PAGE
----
February 20, 2010, 06:26 

#7 
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Glenn Horrocks
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I think you will find Phil has long since past away, this post is over 4 years old. But no matter.
Fully developed flow is flow where the gradient of the variable in the flow direction is zero. That is the variable does not change as the flow progresses as it is "fully developed". I don't think a zero gradient boundary is appropriate. Some level of upstream turbulence will be present and it looks like in your case it is affecting results so you need to make sure you get it right. What incoming turbulence level are you modelling? You should use this as your upstream turbulence condition. A second possibility is if minor changes like this change your results then I recommend you move your upstream boundary further away from the region of interest. 

November 2, 2012, 21:31 
zero gradient vs normal to boundary

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Hi.
I'm doing both steady state and transient analysis for a given case. For the steady state I give constant mass flow at the inlet and pressure at the outlet, and I run it. Then I use the resulted inlet pressure as an inlet boundary for the transient case, and I run the transient case. Then I check the mass flow at the inlet. The mass flow would be oscillating. I read in cfx manual that we choose the direction of flow to be normal to boundary when we have constant mass flux at inlet. So my question is should I use zero gradient or normal to boundary for each steady state run and transient run, since I have constant mass flux for steady state but oscillating mass flux for transient. Would it be ok if I use normal to boundary for steady and zero gradient for transient? Your help is highly appreciated.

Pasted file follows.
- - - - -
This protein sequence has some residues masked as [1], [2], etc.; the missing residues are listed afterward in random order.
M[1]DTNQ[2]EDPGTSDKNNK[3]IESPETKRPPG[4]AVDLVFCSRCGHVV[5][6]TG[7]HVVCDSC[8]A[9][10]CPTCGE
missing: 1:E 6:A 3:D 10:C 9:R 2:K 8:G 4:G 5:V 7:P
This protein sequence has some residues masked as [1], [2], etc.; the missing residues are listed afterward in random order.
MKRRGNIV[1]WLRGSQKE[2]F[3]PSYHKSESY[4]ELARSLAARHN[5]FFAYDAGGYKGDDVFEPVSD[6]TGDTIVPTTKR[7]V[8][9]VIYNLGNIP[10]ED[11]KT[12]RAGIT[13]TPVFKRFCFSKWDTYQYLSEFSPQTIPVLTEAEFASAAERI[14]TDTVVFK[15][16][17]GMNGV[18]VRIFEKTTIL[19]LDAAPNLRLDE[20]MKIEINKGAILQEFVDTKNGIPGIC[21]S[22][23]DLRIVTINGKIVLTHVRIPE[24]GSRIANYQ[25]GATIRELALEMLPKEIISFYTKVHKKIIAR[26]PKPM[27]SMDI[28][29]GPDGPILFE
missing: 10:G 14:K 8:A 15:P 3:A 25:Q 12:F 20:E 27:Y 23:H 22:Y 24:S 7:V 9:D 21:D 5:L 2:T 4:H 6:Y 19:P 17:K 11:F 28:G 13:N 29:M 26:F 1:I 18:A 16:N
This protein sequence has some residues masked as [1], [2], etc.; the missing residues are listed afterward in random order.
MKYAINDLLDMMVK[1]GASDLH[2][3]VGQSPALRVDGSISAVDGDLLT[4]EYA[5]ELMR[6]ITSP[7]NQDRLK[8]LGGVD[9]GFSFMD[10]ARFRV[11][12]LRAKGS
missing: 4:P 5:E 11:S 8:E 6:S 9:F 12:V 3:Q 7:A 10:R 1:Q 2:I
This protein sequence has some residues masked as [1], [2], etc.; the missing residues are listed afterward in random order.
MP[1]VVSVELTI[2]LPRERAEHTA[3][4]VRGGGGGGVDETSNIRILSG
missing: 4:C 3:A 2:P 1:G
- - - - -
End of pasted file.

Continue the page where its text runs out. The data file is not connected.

November 3, 2012, 05:36 

#9 
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Glenn Horrocks
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You choose boundary conditions to match the flow you are trying to simulate. That is the first consideration when choosing boundary conditions.


November 3, 2012, 11:17 

#10 
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Right. Which in my case for steady state, normal to boundary and for transient, zero gradient match the flow. I just didn't want there to be any inconsistency between steady state and transient boundary conditions.


June 9, 2015, 05:42 
turbulence

#11 
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goku
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How to specify zero turbulence gradient in pressure outlet boundary condition


June 9, 2015, 06:32 

#12 
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Glenn Horrocks
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The documentation states this clearly  the exit boundary condition for all convected scalars (including turbulence) is convected from inside the domain. This is a more accurate boundary condition than zero normal gradient.